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Renal involvement in genetic disease 

Renal involvement in genetic disease
Chapter:
Renal involvement in genetic disease
Author(s):

D Joly

and J P Grünfeld

DOI:
10.1093/med/9780199204854.003.2112_update_001

Update:

Autosomal dominant polycystic kidney disease (ADPKD)—discussion of therapies designed to modify the disease process, e.g. somatostatin analogues, mammalian target of rapamycin (mTOR) inhibitors, vasopressin (V2) receptor antagonists.

Expanded discussion of genetic causes of familial focal segmental glomerulosclerosis and other familial primary glomerulonephritis, also of the syndrome caused by renin gene mutation.

Updated on 25 May 2011. The previous version of this content can be found here.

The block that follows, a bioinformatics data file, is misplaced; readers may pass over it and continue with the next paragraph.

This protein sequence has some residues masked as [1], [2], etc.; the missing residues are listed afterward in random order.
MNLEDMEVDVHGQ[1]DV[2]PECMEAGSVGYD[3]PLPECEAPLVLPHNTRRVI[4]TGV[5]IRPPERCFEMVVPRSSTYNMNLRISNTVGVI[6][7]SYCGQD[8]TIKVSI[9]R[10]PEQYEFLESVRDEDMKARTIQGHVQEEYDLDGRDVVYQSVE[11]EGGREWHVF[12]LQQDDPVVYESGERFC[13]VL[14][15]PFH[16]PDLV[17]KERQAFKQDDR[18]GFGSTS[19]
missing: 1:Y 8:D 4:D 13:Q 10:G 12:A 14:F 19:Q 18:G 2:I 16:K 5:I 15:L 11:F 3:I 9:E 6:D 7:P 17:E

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date: 12 December 2017

There are many inherited disorders in which the kidney is affected: this chapter is concerned with the commonest inherited diseases leading to renal failure.

Autosomal dominant polycystic kidney disease—accounts for about 7% of cases of endstage renal failure in Western countries. Inheritance is autosomal dominant, with mutations in polycystin 1 responsible for 85% of cases and mutations in polycystin 2 accounting for most of the remainder, these being transmembrane proteins that are able to interact, function together as a nonselective cation channel, and also induce several distinct transduction pathways. May present with renal pain, haematuria, urinary tract infection, or hypertension, or be discovered incidentally on physical examination or abdominal imaging, or by family screening, or after routine measurement of renal function. Commonly progresses to endstage renal failure at between 40 and 60 years of age. Extrarenal manifestations include intracranial aneurysms, liver cysts, and mitral valve prolapse....

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